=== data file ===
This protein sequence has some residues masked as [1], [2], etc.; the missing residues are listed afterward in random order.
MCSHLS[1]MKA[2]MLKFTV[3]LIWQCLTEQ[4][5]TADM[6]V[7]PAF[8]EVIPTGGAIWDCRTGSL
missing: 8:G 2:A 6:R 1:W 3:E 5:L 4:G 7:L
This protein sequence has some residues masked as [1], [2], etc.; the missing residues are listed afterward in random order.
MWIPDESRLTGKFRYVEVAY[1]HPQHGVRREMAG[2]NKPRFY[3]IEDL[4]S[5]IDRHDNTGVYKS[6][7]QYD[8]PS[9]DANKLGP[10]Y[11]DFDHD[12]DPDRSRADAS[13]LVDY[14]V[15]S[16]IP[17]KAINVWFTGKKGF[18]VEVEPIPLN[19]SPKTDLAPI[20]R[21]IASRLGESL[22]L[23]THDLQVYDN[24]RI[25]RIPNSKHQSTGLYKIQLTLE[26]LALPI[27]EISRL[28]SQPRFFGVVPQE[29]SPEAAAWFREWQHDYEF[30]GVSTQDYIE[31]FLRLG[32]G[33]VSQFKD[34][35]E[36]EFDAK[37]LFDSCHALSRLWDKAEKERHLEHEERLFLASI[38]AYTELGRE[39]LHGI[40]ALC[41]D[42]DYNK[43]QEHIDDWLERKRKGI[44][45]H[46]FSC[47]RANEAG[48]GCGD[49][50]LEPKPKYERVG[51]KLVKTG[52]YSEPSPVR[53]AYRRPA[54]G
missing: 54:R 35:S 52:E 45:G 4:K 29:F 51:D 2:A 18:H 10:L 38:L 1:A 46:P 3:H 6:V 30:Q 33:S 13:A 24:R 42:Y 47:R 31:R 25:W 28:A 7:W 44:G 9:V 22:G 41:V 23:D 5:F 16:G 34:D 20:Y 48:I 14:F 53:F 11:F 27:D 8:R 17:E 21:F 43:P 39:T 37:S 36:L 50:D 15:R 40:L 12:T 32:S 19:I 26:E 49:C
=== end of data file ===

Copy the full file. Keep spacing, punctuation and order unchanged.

This protein sequence has some residues masked as [1], [2], etc.; the missing residues are listed afterward in random order.
MCSHLS[1]MKA[2]MLKFTV[3]LIWQCLTEQ[4][5]TADM[6]V[7]PAF[8]EVIPTGGAIWDCRTGSL
missing: 8:G 2:A 6:R 1:W 3:E 5:L 4:G 7:L
This protein sequence has some residues masked as [1], [2], etc.; the missing residues are listed afterward in random order.
MWIPDESRLTGKFRYVEVAY[1]HPQHGVRREMAG[2]NKPRFY[3]IEDL[4]S[5]IDRHDNTGVYKS[6][7]QYD[8]PS[9]DANKLGP[10]Y[11]DFDHD[12]DPDRSRADAS[13]LVDY[14]V[15]S[16]IP[17]KAINVWFTGKKGF[18]VEVEPIPLN[19]SPKTDLAPI[20]R[21]IASRLGESL[22]L[23]THDLQVYDN[24]RI[25]RIPNSKHQSTGLYKIQLTLE[26]LALPI[27]EISRL[28]SQPRFFGVVPQE[29]SPEAAAWFREWQHDYEF[30]GVSTQDYIE[31]FLRLG[32]G[33]VSQFKD[34][35]E[36]EFDAK[37]LFDSCHALSRLWDKAEKERHLEHEERLFLASI[38]AYTELGRE[39]LHGI[40]ALC[41]D[42]DYNK[43]QEHIDDWLERKRKGI[44][45]H[46]FSC[47]RANEAG[48]GCGD[49][50]LEPKPKYERVG[51]KLVKTG[52]YSEPSPVR[53]AYRRPA[54]G
missing: 54:R 35:S 52:E 45:G 4:K 29:F 51:D 2:A 18:H 10:L 38:L 1:A 46:P 3:H 6:V 30:Q 33:S 13:A 24:R 42:Y 47:R 31:R 25:W 28:A 7:W 44:G 9:V 22:G 41:V 23:D 5:F 16:G 34:D 20:Y 48:I 14:F 53:F 11:F 27:D 8:R 17:E 21:F 43:P 39:T 37:S 36:L 50:D 15:R 40:L 12:T 32:S 19:I 26:E 49:C